As Urban Black Displacement Grows, Drive For Referendum to Overturn Bayview Redevelopment

by Randy Shaw on June 6, 2006

A press conference was held Monday to announce the launching of a petition drive to first suspend and then overturn the Board of Supervisors approval of the Bayview-Hunters Point Redevelopment Area. Referendum backers must obtain 30,000 signatures in only thirty days, whereas San Francisco initiatives typically allow six months for obtaining half this number. The referendum drive comes amidst a decline in the number of African-Americans throughout urban America, including New York City, Oakland, Chicago, and Los Angeles. Opponents of Bayview Redevelopment see the Plan as expediting the displacement of African-Americans from San Francisco, and see their move as part of a national campaign. Proponents believe voters will reject Redevelopment if the referendum qualifies for the November ballot, but face an uphill battle to qualify the measure.

SF Bayview newspaper editor Willie Ratcliff joined other community activists yesterday in announcing the kickoff of a campaign to get the 30,000 signatures needed for a referendum on Bayview-Hunters Point Redevelopment. The group hopes to get thousands of volunteer signatures while raising money to hire enough paid signature-gatherers to qualify the referendum for the ballot.

Practically speaking, the referendum will not come close to qualifying without getting at least 20,000 paid signatures. This means that at least $35,000 will have to immediately be raised for the referendum to make the ballot.

Obtaining even 10,000 volunteer signatures in thirty days is a huge task, particularly when many voters do not understand why Bayview Redevelopment is a citywide issue. San Francisco voters have become less automatic in signing initiatives, and many are either not aware of the Redevelopment issue or do not understand what side to take—-both factors will deter high-volume collecting.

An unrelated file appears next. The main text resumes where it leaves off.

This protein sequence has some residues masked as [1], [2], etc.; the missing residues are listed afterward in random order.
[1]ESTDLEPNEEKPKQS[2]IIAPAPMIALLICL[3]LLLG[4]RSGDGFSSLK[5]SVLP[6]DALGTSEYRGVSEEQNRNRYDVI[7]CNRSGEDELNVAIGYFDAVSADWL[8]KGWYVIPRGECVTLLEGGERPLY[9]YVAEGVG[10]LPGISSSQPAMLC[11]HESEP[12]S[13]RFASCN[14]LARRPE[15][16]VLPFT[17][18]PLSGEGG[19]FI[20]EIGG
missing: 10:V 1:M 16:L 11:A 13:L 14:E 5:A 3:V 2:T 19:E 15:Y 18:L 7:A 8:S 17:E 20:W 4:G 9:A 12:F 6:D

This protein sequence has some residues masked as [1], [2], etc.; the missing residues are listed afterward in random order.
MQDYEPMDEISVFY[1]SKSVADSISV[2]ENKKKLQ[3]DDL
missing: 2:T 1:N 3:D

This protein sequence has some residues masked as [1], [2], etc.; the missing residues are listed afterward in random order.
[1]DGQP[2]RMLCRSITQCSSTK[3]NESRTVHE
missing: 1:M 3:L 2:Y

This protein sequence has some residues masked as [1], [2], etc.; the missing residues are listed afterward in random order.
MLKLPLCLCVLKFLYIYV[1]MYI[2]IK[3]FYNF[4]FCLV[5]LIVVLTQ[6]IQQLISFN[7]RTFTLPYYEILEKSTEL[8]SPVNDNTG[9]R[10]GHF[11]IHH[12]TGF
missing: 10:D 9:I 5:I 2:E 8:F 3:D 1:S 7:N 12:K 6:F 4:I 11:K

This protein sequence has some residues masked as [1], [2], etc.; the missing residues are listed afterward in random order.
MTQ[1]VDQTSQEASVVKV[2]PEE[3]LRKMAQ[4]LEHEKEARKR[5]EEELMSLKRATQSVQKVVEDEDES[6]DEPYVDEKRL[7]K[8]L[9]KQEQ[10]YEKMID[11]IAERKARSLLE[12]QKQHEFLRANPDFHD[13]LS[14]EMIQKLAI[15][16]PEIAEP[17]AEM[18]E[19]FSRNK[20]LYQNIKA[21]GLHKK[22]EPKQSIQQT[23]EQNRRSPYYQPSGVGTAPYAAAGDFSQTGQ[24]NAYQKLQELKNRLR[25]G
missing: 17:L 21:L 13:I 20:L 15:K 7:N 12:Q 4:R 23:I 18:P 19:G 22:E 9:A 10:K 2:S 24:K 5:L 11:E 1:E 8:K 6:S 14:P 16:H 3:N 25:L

The referendum drive was launched on the day that a study found that for the first time in decades, Oakland now has more whites than blacks. New York City’s African-American population declined in 2005 for the first time in modern history.

Journalist Juan Gonzalez argues that these demographic trends are the result of a drive by real estate interests to reclaim cities for the upper classes that moved to the suburbs in the 1950’s-1970’s. He sees America’s big cities becoming like Paris, where the rich live in the city and the working-class in the suburbs.

Gonzalez recently joined New York Congressmember Charles Rangel at a community hearing on plans to evict tenants at the Pinnacle Apartments in Harlem so the building can be converted to upscale condominiums. The Pinnacle conversion joins the mass Ellis Act evictions in Los Angeles and the creation of a Bayview-Hunters Point Redevelopment Area in embodying what many African-American leaders fear is a national trend toward displacement of the black urban poor.

This national trend could build momentum for voter approval of the Bayview referendum if it makes the ballot. But it faces a steep uphill battle to do so, and the thirty-day time- clock is ticking.

To get petitions or otherwise help the referendum drive, contact Willie Ratcliff at editor@sfbayview.com

Send feedback to rshaw@beyondchron.org

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